Incurable Me: Why the Best Medical Research Does Not Make It Into Clinical Practice
In Incurable Me, a maverick physician brings transparency to some of medicine's most closely guarded secrets. As he establishes a link between commerce and medical research, K. P. Stoller also explains how to treat some of the most worrisome diseases and conditions afflicting humans today—including Lyme disease, brain trauma, dementia, and autism.
Dr. Stoller maintains that the best evidence in medical research is not incorporated into clinical practice unless the medical cartel has the potential to make large amounts of money promoting the results of the research. Stoller takes his provocative argument a step further, maintaining that if specific research conflicts with a powerful entity's financial interests, the likely result will be an effort to suppress or distort the results. Stoller cites numerous examples, including corporate influence on GMO labeling and public health.
Stoller also explores how "revolving-door-employment" between the Centers for Disease Control and large pharmaceutical companies can affect research results--as well as our health. Written in an accessible style that is thoroughly appropriate for a lay audience, Incurable Me
is a must-read for anyone interested in the state of modern medicine.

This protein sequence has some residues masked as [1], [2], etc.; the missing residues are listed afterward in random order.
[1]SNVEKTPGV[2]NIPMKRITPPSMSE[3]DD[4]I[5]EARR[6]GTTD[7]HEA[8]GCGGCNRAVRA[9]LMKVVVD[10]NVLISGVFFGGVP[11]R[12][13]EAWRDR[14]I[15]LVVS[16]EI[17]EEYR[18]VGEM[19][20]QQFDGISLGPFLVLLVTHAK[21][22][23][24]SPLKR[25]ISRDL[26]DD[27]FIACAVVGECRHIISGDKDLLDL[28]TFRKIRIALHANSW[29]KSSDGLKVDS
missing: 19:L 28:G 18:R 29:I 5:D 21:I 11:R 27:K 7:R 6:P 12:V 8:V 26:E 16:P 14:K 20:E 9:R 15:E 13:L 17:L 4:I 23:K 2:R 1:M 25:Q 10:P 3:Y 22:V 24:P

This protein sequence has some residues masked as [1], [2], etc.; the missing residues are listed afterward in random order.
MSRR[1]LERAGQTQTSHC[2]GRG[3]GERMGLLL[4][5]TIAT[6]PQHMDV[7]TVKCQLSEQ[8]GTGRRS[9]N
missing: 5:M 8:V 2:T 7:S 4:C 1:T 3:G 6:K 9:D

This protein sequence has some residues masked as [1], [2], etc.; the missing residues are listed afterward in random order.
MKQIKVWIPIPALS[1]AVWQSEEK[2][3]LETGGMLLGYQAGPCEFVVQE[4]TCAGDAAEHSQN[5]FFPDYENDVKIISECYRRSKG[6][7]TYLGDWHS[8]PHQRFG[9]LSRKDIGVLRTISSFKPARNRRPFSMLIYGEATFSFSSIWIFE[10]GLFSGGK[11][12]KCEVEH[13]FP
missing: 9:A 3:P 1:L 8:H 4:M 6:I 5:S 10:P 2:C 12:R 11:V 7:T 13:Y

Incurable Me embodies all that is Dr. Stoller s wandering but not lost ethos as a healer. His many examples from the trenches show how corporatization of healthcare has left many good ideas out of our healers hands. It is a testament to the role of pioneers like him among all of us, searching for more information in improving our own biological lot in life. Our national discourse needs this voice as more of our political apparatus is run by corporate money proxy from those who s market is your body rather than your vote. There is much in the book that will awaken the curious to the neo-feudal prerogative of the powerful in this world.
- Edward Ted Fogarty, M.D., Chair, Department of Radiology, UND School of Medicine and Health Sciences
They say that hindsight is 20/20. That s certainly true of our current understanding of notoriously bad medical treatments from yesteryear. Remember bloodletting? Leaches? Lobotomies? But what about today s medical treatments? What will our children and grandchildren look back on and ask, How could those people have been so blind? Thanks to K.P. Stoller, MD, we don t have to wait 50 years to find out.
- Brett Wilcox, author of Jabbed: How the Vaccine Industry, Medical Establishment, and Government Stick it to You and Your Family
K. P. Stoller, MD, completed his training at the University of California at Los Angeles School of Medicine in 1986 and was a practicing board certified-pediatrician for over two decades, focusing on brain-injured children and adults. Dr. Stoller's area of expertise is functional medicine, also known as integrative medicine. He is chief of hyperbaric medicine at the Hyperbaric Oxygen Clinic of San Francisco and editor of Medical Gas Research. He has published numerous articles on using hyperbaric oxygen to treat brain injuries. He lives in the San Francisco Bay area.